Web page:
I.6 Ph.D. Thesis Map

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Keith V. Nesbitt

Computer scientist Keith V. Nesbitt’s hand-drawn map, which was inspired by the Sydney metro map, shows interconnecting ideas running through his Ph.D. thesis. Nesbitt’s thesis concerns the design of multisensory displays of abstract data with the motivation of mining this data. On the map, each separate “track of abstract thought” in the thesis is represented by a different color. Related ideas correspond to category stations along that track. Overlapping ideas are shown as connected stations. The familiarity of metro maps makes the diagram easy for readers to interpret. As the space in which the tracks are laid is invariant to rotation and mirroring, it is possible to read the map in any direction. However, there is a cultural bias for the tracks to be followed from left to right and top to bottom.


References:

Nesbitt, Keith V. 2004. “Getting to More Abstract Places Using the Metro Map Metaphor.” In Proceedings of the 8th International Conference on Information Visualization, 488-493. Washington: IEEE Computer Society.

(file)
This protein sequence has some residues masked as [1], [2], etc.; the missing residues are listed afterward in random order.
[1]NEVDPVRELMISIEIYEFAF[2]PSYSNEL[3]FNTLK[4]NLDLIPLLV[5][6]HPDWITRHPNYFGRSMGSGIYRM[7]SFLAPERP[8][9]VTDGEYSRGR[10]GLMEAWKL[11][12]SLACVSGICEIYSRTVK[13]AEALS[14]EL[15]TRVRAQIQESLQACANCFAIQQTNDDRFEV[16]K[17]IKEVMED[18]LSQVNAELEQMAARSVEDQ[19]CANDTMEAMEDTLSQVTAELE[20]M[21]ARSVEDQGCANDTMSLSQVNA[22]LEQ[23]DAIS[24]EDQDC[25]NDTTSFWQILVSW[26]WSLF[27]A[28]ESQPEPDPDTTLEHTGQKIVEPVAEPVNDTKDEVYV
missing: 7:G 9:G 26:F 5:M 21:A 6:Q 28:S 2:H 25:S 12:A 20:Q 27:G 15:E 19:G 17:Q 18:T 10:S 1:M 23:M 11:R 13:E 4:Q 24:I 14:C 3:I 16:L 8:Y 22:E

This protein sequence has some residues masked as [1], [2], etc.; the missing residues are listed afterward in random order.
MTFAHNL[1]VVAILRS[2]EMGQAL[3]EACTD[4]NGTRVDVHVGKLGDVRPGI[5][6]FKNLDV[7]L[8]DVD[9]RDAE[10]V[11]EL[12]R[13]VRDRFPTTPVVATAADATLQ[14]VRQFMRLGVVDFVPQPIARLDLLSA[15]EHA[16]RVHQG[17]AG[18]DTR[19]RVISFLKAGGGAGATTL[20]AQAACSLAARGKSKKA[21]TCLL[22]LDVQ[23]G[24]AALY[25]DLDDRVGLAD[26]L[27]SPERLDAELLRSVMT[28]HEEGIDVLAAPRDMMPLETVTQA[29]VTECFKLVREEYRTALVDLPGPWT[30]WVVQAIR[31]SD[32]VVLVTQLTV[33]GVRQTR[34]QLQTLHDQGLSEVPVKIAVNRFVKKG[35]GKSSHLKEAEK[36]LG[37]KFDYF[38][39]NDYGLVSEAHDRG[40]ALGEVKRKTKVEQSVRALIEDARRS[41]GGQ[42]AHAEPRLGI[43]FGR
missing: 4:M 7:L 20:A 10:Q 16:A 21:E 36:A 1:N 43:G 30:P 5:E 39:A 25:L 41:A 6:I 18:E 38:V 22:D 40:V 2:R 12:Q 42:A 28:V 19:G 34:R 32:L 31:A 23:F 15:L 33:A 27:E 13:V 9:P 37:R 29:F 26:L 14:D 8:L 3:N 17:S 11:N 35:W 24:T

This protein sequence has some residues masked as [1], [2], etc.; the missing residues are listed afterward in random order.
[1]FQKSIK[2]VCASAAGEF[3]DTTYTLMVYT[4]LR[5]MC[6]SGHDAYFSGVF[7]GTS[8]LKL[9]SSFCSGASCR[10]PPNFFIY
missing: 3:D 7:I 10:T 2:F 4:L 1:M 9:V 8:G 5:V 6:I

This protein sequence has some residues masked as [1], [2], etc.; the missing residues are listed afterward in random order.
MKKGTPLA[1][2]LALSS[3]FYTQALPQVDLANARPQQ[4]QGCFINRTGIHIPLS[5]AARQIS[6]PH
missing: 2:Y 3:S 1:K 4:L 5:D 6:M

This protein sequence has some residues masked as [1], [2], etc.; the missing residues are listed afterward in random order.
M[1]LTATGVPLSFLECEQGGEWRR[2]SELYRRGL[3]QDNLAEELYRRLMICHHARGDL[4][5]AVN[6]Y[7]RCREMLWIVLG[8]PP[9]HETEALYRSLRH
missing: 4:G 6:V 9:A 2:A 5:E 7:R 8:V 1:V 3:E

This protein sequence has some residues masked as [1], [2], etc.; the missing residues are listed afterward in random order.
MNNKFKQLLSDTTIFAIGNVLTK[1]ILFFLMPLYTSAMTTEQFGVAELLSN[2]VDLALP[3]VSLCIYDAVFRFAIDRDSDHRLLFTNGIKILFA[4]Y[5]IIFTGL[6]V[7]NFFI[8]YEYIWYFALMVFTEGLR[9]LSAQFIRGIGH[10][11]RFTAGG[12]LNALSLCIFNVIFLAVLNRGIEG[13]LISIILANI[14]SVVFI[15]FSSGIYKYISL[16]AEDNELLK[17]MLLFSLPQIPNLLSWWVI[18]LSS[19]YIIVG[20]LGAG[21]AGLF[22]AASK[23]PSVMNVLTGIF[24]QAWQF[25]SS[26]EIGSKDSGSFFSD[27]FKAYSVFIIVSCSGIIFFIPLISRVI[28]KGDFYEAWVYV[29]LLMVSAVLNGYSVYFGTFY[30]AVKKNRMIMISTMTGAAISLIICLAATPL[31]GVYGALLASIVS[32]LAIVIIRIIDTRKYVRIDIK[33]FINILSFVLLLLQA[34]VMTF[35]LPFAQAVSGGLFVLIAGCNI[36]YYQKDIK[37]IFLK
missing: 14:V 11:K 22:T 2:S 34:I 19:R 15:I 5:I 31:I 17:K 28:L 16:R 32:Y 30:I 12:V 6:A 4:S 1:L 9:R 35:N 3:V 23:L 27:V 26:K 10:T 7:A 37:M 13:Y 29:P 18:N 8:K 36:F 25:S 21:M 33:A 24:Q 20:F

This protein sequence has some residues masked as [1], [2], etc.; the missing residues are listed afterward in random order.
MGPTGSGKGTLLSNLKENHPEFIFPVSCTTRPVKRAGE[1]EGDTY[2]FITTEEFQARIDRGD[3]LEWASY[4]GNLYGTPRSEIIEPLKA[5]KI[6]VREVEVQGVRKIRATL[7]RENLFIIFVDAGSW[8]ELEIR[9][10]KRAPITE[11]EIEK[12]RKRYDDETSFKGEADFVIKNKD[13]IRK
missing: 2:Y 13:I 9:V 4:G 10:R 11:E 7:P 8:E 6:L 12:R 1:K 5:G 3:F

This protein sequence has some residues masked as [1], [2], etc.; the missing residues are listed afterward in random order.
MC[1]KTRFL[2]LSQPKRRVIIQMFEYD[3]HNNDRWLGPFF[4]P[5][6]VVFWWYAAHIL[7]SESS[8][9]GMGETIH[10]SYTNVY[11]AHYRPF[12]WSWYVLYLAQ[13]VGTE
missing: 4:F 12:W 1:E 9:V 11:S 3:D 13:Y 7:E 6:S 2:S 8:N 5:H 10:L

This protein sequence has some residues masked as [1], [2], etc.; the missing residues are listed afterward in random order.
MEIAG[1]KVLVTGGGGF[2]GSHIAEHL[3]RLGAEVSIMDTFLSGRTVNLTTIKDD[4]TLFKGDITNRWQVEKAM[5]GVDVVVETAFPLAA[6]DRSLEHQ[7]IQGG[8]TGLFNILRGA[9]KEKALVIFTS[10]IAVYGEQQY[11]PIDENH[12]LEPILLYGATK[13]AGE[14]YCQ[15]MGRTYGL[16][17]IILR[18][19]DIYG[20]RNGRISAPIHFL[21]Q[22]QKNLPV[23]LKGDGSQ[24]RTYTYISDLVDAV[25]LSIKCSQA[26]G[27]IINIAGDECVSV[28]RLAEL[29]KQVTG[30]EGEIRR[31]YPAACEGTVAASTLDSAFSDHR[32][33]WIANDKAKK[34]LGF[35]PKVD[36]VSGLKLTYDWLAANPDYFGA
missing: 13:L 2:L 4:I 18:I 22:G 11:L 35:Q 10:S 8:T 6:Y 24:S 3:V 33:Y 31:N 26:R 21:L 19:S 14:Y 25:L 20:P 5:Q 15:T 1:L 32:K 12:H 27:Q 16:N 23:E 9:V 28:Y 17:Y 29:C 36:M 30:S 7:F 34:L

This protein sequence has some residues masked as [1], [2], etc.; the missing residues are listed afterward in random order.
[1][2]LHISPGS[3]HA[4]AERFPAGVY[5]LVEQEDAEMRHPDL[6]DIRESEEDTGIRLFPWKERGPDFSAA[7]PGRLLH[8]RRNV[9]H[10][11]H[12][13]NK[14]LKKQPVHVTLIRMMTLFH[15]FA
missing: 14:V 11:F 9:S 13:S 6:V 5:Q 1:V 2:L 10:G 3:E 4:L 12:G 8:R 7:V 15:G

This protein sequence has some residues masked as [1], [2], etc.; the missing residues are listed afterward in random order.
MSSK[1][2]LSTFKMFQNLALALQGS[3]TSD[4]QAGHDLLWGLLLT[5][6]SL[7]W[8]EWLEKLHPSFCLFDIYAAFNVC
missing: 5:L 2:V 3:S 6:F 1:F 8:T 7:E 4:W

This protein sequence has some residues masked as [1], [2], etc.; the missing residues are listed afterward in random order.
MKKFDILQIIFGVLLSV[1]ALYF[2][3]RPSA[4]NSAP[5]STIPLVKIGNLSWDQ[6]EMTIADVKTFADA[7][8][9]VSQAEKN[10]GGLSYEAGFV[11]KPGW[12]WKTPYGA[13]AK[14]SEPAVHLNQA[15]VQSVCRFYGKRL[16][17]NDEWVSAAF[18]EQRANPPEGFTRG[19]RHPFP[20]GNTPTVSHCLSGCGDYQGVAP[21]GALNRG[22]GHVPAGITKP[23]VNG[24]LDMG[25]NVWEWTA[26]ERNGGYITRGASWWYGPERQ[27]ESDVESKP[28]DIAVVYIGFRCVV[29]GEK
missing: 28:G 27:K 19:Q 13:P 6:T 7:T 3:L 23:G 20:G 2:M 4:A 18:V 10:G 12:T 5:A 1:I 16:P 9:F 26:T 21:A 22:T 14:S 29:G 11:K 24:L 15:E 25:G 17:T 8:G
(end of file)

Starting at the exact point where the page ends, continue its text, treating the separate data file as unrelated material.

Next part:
Nesbitt, Keith V. 2003. “Multi-Sensory Display of Abstract Data.” PhD diss., University of Sydney.

Nesbitt, Keith V. 2004. PhD Thesis Map. Courtesy of IEEE and Keith V. Nesbitt, Charles Sturt University, Australia, ©2004 by IEEE. In “1st Iteration (2005): The Power of Maps,” Places & Spaces: Mapping Science, edited by Katy Börner and
Deborah MacPherson. http://scimaps.org.

Acknowledgements: This exhibit is supported by the National Science Foundation under Grant No. IIS-0238261, CHE-0524661, IIS-0534909 and IIS-0715303, the James S. McDonnell Foundation; Thomson Reuters; the Cyberinfrastructure for Network Science Center, University Information Technology Services, and the School of Library and Information Science, all three at Indiana University. Some of the data used to generate the science maps is from the Web of Science by Thomson Reuters and Scopus by Elsevier. Any opinions, findings, and conclusions or recommendations expressed in this material are those of the author(s) and do not necessarily reflect the views of the National Science Foundation.